Symptoms of a Mold Allergy
Mold allergy or an allergic reaction to various types of mold produce symptoms that are like other types of upper respiratory allergies. Effects of allergic rhinitis caused by exposure to mold can include:
- Runny or stuffy nose
- Cough and postnasal drip
- Eye, nose and throat irritation
- Dry, scaly skin
Mold allergy symptoms range from mild to severe depending on the person. Some people can have year-round symptoms, while other people are affected with flare ups only during certain times of the year. Damp weather conditions are a usual suspect that can produce mold allergy symptoms. Both indoor and outdoor spaces with high concentrations of mold can also be the culprit. In fact, people spend up to 90% of their time indoors and breathe about 3,000 gallons of air day. 1 out of 6 people who suffer from allergies do so as a direct result of mold and bacteria in their HVAC system. So, poor indoor air quality is a big contributing factor in mold allergy.
Asthma and Mold Allergy
People with asthma are often also extremely allergic to mold. In some people a severe asthma attack can be triggered by mold spores. Symptoms of a mold allergy asthma attack can include:
- Shortness of breath
- Tightness in the chest
- Wheezing and coughing
A recent study has shown that workers in the U.S. miss around 14 million days per year because of asthma which is common triggered by inferior indoor air quality.
Causes of a Mold Allergy
Mold allergy symptoms are generally triggered by an overly sensitive response by the immune system. The body recognizes inhaled mold spores as foreign invaders and develops antibodies, that cause allergy symptoms, to fight them.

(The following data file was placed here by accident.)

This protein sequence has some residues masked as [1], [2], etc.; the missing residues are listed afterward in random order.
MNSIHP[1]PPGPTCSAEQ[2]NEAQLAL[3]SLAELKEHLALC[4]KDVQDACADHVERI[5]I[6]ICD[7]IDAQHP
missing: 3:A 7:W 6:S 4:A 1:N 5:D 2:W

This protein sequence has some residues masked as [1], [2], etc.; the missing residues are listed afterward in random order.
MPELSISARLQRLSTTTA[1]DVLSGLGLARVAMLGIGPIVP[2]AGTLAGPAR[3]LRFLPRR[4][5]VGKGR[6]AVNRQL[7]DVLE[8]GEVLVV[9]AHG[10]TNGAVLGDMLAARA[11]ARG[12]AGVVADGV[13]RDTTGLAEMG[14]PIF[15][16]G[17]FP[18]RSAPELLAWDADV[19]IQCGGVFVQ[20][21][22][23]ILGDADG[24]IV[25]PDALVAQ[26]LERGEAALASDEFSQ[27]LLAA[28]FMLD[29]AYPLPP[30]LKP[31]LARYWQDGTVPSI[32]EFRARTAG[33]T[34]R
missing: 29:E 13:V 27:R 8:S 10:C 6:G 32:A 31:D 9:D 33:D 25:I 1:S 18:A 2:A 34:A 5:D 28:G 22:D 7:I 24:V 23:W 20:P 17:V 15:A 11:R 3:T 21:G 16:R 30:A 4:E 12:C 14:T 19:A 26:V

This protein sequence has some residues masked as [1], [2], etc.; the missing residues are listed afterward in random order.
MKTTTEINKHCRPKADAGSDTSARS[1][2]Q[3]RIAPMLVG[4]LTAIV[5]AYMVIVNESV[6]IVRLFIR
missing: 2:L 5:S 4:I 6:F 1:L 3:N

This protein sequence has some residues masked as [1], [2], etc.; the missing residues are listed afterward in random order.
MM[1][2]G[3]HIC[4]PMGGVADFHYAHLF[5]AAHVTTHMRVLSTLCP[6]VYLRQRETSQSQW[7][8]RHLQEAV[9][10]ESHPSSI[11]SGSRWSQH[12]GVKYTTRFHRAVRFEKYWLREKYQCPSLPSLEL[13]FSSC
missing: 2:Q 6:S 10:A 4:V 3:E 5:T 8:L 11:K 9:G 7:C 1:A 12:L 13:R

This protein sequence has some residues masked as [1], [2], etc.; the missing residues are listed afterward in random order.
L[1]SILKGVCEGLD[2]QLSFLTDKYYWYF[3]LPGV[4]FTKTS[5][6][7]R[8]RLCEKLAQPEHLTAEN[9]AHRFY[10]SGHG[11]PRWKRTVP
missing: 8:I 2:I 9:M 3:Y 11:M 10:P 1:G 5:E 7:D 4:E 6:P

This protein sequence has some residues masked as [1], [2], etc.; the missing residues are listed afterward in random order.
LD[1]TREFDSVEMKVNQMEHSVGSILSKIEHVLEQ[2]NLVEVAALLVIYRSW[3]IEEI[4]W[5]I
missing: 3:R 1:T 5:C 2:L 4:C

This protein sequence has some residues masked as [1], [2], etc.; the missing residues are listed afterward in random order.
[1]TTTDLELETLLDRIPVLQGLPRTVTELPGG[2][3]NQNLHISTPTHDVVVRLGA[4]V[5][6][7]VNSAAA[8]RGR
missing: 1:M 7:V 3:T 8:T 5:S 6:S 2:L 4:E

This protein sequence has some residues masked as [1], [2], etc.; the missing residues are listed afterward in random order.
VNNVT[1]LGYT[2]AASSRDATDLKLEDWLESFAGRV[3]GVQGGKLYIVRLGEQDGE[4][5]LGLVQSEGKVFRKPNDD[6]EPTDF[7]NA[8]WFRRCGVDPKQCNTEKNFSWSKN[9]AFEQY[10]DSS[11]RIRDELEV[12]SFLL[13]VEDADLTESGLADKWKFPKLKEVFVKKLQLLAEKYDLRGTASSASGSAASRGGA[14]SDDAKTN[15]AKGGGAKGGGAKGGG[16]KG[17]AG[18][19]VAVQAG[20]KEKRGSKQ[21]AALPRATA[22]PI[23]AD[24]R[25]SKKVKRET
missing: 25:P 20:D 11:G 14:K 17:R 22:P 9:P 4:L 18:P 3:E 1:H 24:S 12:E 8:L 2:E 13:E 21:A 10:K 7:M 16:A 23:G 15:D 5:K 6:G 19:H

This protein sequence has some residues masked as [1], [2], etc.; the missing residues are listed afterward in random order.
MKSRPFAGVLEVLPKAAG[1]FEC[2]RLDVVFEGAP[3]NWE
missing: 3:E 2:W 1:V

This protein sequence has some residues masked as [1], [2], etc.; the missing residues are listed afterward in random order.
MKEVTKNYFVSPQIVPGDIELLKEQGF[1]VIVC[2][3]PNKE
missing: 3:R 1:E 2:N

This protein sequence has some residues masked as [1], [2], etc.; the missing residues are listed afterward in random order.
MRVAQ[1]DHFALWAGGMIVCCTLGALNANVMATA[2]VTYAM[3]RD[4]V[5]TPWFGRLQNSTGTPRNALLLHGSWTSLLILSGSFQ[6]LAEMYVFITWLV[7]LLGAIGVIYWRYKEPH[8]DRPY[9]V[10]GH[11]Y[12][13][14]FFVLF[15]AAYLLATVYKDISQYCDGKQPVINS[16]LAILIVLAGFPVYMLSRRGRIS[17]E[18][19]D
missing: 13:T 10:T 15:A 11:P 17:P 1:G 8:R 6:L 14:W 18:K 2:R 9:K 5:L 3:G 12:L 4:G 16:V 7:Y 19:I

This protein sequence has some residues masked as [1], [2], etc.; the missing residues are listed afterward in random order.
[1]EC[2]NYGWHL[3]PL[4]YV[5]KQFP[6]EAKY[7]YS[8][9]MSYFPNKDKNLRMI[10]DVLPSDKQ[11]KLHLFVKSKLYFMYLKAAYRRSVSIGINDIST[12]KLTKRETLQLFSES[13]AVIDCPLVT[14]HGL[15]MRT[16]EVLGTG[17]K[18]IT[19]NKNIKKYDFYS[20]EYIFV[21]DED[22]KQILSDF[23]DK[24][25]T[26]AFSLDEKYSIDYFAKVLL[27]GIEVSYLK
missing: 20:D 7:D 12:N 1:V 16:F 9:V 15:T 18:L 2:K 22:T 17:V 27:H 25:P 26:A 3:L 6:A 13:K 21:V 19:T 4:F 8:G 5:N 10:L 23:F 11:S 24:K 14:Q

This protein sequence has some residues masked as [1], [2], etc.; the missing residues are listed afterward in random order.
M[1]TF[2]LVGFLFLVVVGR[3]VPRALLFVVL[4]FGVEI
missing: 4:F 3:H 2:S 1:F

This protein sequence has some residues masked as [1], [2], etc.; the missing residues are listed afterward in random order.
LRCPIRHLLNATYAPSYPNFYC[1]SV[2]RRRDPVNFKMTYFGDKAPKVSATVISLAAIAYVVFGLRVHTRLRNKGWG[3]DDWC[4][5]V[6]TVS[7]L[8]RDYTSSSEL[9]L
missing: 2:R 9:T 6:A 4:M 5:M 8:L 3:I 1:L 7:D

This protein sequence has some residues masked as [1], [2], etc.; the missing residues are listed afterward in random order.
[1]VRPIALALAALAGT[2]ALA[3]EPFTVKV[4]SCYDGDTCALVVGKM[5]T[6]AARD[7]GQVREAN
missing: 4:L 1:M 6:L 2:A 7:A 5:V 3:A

After the initial exposure to mold has passed, the body will continue to produce antibodies to defend itself from this invader. So, future contact with the same mold will cause the immune system to react in the same way. This ongoing battle triggers the release of substances like histamines, which cause the mold allergy symptoms listed above.
Molds commonly occur in both inside and outside environments. While there are many kinds of mold, only certain types can cause mold allergy. Some of the most common molds that cause allergies include alternaria, aspergillus, cladosporium and penicillium. People who are allergic to one type of mold might not be allergic to another type or all other molds. It depends on the individual immune system.
How to Identify Mold in an Environment
There are a few ways to find out both the qualitative and quantitative presence of mold in certain environments. In the case of outdoor mold many television news programs report the relative levels of mold outside through their weather reports. There are also many weather-related websites that report more comprehensive data sets.
The presence of mold in indoor environments is another matter. There are indoor air quality firms who have building scientists that will come to a residential or commercial building and test for mold. They collect data in a variety of ways taking both air and surface samples from throughout the building including the HVAC system. People concerned about a mold allergy can also test their home or office with “do it yourself” test kits. In most cases, the type of mold and how much of it is present can be determined depending on the type of tests performed and samples collected.
Beyond Identifying a Mold Allergy
There are many over the counter remedies for allergy symptoms. Some more effective than others. People who have persistent symptoms that correlate to a mold allergy should seek the advice of a doctor. Just as seeking medical treatment relative to the immune system is important, so too should professional mold remediation be sought if an issue is found in either a residential building or commercial facility.